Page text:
Local Business

Ideal snowmobiling conditions has business booming on the lower Fox River

During last year’s unseasonably warm winter, Lakemoor snowmobile parts dealer Big Kid Powersports was profiled on NBC news as a cold-weather business struggling without snowfall.

This winter, it’s a different story.

“There were days last year where the phone wouldn’t ring. Two or three customers would come in the door,” said Mike Missak, owner of Big Kid Powersports. “Now there’s a line out the door, and the phone is ringing off the hook.”

Missak said business has quadrupled compared with last winter as people are taking advantage of exceptional snowmobiling conditions in McHenry County.

“The river being frozen is huge for us,” he said.

This winter’s heavy snowfall and consistently below-freezing temperatures has business booming for companies on the lower Fox River who are loving the extra snowmobile traffic.

Broken Oar Bar and Grill sponsors Radar Runs, which are eighth mile snowmobile races on the Fox River in Port Barrington. The Radar Runs are drawing unprecedented turnouts, according to manager Bonnie Miske, who said the restaurant hasn’t seen snowmobiling conditions this good since the late 1970s.

“From a business standpoint, the last five years we might get a weekend here or there [of Radar Runs],” Miske said. “For us to have this consistent of a season – this is our fifth consecutive Radar Run – is unprecedented.”

The runs began Jan. 19 and were each Sunday. The final one is today.

Each race brings around 50 or so competitors, but for the Broken Oar – and the other Fox River businesses – it’s the 300 to 400 onlookers buying food and drinks that make the biggest impact.

“I would say the weather is doubling our business this winter compared to what we would normally experience,” she said. “That’s huge for small business.”

Further down the river at Kief’s Reef, restaurant owner Randy Kief has seen an equally impressive winter season thanks to the Radar Runs. His business is up 60 percent compared with this time last year and credits the “best conditions in 20 years” and increased snowmobile traffic, he said.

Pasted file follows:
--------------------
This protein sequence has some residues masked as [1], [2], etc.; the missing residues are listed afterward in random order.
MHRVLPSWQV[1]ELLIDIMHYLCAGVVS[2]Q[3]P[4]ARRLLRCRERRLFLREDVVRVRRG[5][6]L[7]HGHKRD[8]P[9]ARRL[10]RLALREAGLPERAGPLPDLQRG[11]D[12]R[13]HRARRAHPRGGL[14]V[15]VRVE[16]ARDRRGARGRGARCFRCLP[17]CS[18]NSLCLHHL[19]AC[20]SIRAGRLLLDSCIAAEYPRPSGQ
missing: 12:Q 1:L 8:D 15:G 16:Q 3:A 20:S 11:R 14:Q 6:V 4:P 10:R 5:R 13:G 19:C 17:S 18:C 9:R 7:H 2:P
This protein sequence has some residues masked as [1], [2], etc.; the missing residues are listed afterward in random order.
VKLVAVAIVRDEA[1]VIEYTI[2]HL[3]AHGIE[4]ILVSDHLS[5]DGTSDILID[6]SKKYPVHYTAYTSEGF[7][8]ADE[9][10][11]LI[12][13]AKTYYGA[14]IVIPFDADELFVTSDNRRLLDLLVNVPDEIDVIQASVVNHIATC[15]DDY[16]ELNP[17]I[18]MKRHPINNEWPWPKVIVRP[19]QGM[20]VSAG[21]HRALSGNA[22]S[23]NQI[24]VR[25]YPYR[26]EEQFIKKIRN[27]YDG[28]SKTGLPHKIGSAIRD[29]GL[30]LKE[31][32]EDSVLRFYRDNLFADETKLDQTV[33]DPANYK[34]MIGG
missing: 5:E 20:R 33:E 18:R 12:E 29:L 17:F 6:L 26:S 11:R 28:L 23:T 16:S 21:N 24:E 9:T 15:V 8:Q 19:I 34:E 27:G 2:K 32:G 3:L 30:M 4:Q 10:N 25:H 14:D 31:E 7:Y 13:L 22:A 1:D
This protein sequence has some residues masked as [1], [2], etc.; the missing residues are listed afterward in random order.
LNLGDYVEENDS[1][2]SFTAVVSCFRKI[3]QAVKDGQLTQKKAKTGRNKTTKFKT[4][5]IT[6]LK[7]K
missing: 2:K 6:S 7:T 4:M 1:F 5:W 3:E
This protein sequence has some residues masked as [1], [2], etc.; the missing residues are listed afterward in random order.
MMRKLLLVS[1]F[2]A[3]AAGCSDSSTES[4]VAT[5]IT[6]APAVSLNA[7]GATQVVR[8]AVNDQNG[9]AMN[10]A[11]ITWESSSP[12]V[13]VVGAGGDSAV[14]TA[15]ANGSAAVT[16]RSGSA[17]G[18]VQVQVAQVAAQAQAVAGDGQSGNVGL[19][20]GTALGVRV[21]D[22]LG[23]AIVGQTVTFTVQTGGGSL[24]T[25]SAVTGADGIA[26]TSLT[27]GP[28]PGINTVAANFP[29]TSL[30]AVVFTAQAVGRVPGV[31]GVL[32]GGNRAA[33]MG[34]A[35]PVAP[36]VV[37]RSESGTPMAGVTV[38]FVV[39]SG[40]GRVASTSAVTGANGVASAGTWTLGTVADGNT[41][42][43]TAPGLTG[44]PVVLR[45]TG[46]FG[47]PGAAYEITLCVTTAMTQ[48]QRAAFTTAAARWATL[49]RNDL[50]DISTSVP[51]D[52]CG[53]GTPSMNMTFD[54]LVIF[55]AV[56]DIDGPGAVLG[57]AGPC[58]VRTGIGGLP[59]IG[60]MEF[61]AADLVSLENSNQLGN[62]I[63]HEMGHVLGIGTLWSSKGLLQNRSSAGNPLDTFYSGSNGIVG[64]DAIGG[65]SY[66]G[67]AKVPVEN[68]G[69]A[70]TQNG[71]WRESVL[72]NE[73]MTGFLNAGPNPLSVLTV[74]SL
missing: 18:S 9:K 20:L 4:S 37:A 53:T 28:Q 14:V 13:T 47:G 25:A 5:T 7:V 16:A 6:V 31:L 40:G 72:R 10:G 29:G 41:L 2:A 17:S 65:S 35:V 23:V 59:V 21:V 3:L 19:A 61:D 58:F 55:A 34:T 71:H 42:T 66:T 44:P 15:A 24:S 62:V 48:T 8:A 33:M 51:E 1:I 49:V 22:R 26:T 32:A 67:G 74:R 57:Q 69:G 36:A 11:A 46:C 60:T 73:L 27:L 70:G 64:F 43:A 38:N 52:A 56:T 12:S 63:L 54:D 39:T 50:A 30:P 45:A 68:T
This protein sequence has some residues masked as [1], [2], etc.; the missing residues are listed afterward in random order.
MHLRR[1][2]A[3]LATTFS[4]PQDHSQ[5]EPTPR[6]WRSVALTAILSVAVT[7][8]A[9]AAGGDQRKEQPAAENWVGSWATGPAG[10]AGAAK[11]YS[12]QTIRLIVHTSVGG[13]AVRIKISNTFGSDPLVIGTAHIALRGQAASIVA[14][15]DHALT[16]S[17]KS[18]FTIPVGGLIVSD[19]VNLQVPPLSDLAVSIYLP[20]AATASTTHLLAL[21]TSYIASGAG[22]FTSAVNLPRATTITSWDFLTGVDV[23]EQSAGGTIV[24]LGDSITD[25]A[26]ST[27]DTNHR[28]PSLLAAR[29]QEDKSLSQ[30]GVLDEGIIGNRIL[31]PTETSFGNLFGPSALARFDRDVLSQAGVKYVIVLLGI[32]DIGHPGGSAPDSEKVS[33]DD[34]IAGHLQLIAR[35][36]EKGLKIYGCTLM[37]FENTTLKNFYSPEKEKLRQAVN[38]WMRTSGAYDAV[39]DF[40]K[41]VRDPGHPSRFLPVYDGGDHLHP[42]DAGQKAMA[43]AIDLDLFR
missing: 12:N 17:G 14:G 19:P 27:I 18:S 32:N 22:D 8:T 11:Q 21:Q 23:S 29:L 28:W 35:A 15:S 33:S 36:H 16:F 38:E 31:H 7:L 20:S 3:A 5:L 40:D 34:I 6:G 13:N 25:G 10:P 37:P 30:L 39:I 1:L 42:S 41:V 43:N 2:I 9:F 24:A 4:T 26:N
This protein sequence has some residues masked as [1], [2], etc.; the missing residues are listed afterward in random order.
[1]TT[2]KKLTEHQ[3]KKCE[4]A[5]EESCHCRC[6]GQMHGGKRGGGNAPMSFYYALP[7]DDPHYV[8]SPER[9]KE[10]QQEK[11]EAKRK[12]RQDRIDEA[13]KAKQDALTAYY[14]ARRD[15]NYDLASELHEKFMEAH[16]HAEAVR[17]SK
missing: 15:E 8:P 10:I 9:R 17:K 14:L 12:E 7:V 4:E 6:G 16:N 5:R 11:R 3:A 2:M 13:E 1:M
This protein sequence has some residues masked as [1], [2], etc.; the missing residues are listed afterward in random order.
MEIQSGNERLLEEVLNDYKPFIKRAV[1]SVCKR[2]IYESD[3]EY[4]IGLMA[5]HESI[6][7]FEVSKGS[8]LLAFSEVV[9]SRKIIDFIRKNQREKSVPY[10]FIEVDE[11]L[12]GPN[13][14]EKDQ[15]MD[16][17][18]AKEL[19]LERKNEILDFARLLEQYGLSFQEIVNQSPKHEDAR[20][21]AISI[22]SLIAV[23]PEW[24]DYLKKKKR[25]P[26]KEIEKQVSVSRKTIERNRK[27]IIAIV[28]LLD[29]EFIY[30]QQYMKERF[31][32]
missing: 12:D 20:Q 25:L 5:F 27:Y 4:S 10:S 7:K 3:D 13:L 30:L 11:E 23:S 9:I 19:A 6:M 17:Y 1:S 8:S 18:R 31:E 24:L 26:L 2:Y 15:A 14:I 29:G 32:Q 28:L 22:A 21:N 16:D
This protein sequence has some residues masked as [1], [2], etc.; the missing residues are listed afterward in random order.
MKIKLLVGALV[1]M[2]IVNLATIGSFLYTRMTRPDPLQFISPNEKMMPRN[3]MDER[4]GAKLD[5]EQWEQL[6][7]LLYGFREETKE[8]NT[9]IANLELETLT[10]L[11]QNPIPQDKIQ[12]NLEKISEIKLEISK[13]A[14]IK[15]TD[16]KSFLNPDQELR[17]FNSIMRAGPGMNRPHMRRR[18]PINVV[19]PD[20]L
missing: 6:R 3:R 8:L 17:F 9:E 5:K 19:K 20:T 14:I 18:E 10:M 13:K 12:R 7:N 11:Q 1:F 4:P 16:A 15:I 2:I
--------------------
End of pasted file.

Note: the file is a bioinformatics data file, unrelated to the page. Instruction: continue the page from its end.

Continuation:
“If I don’t have the river like this, then things are really quiet,” Kief said. “I can’t make enough money in January and February to keep the doors open. This is helping us substantially. It’s making my life a lot easier.”

At Hermann’s, Manager Marcy Paschky said after two slow winters in a row, the bar now gets 20 to 40 snowmobilers a week who stop by on their way down the river.

“People are thrilled,” Paschky said. “Some people are used to going up north to go snowmobiling. People are excited that they can take their sled out nearby.”

Many businesses on the lower Fox River took a hit this spring after heavy rain caused devastating flood damage to the area – none more so than the Broken Oar, which had more than $10,000 in damages to its piers and grounds, Miske said.

Rawson Bridge Road was closed for 11 days, and an incorrect report from a local TV station informed viewers that the Broken Oar was closed as well. The lack of business left the restaurant “financially devastated,” Miske said.

“We felt like this winter is karma,” she said. “It’s been a happy ending to a sad start to the year.”

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